How to Lower Your Fare

Tips and links on tax-free transit benefits

Metro Card

Step One: Get With the TransitChek Program

You can lower your transit costs a lot. And you'll never have to wait on line in the subways again.

How? By getting your employer to join any one of several tax-free transit fare programs. Here's how tax-free transit fare benefits work:

You can have up to $255 a month of your salary exempt from all income taxes - as long as the money is used to pay for the cost of getting to work by transit. You don't need to do anything fancy, like itemize your taxes. The money will be automatically set aside and not reported as taxable income on your W-2 form.

The bottom line: You pay less in taxes. This can cut hundreds of dollars a year on your subway, bus or commuter rail costs. Your boss saves as well, because the company gets a similar break on employer taxes.

It’s really convenient. Many employees get their TransitChek MetroCards with their regular paychecks - some even get their MetroCards mailed to them to them.

Step Two: Get More Info

Several companies offer tax-free transit fare benefits. The MTA has compiled a list of providers. You can also learn more about NYC's new commuter benefits law.

Step Three: Talk to Your Employer

There are lots of good reasons your employer or company would want to provide tax-free transit benefits.

For another way to save time and money, find out how to buy MetroCards online and find out which merchants sell them.

In the News
Face Masks and Crowd Control: The Race to Make Your Subway Ride Safer  (New York Times, May 3, 2020)
Transit Watchdogs: Raiding MTA Taxes Will Threaten A Federal Bailout  (Streetsblog, April 30, 2020)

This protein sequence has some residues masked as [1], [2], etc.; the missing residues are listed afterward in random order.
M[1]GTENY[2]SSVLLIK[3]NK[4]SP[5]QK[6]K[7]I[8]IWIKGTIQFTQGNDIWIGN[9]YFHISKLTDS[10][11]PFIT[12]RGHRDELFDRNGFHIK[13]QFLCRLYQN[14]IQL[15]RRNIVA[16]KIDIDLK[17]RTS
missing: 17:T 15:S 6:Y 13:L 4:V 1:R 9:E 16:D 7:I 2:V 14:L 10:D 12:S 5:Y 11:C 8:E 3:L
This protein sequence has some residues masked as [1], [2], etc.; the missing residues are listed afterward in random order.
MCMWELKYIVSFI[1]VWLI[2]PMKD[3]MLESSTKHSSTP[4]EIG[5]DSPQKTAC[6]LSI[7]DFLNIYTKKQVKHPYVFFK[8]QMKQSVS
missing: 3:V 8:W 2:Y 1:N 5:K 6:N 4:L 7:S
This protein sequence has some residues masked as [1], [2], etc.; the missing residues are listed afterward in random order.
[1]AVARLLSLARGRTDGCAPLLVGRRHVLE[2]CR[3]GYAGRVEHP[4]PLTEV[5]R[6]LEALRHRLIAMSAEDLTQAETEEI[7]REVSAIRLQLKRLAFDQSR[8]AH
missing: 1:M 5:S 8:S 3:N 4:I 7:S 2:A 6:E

Advocates: MTA Must Redistribute Service To Protect Low-Income, Essential Workers  (Streetsblog, April 8, 2020)
Commuters bemoan Spuyten Duyvil accessibility  (The Riverdale Press, April 5, 2020)
MTA Leads Multiple Agencies in Demanding $25B from Congress  (Streetsblog, March 23, 2020)
MTA in Free Fall: Low Ridership Numbers Could Mean Massive Debt, Cuts  (Streetsblog, March 18, 2020)
M.T.A., Citing Huge Drop in Riders, Seeks $4 Billion Virus Bailout  (New York Times, March 17, 2020)
The NYC Subways' New Tap-To-Pay System Has A Hidden Cost - Rider Data  (The Verge, March 16, 2020)
Comptroller: MTA Debt Could Mean Fare Hikes, Service Cuts  (StreetsBlog, March 12, 2020)
MTA's Andy Byford Leaving Role That May Be Derailed  (The City, February 21, 2020)
Back to the '80s? Graffiti alarms some   (Queens Chronicle, February 20, 2020)
De Blasio's latest MTA pick gets around with a city-funded chauffeur  (New York Post, February 14, 2020)
Byford leaving transit job as head of New York City's subways and buses  (Newsday, January 24, 2020)
BYFORD'S DEPARTURE THREATENS BROOKLYN BUS REDESIGN: ADVOCATES  (Brooklyn Paper, January 24, 2020)
Why Andy Byford's Departure Is So Distressing For NYC Subway & Bus Riders  (Gothamist, January 24, 2020)
NYC Transit Boss Andy Byford Resigns  (NBC4 New York, January 23, 2020)
New York City Transit boss Andy Byford quits after two years on the job  (QNS.com, January 23, 2020)
Andy Byford resigns as NYCT president  (Brooklyn Daily Eagle, January 23, 2020)
Plan for more cops squeezes subways for cash  (Riverdale Press, January 12, 2020)
'Master Builder' Cuomo Pitches Old Proposal For New 'Penn Station South'  (Streetsblog, January 7, 2020)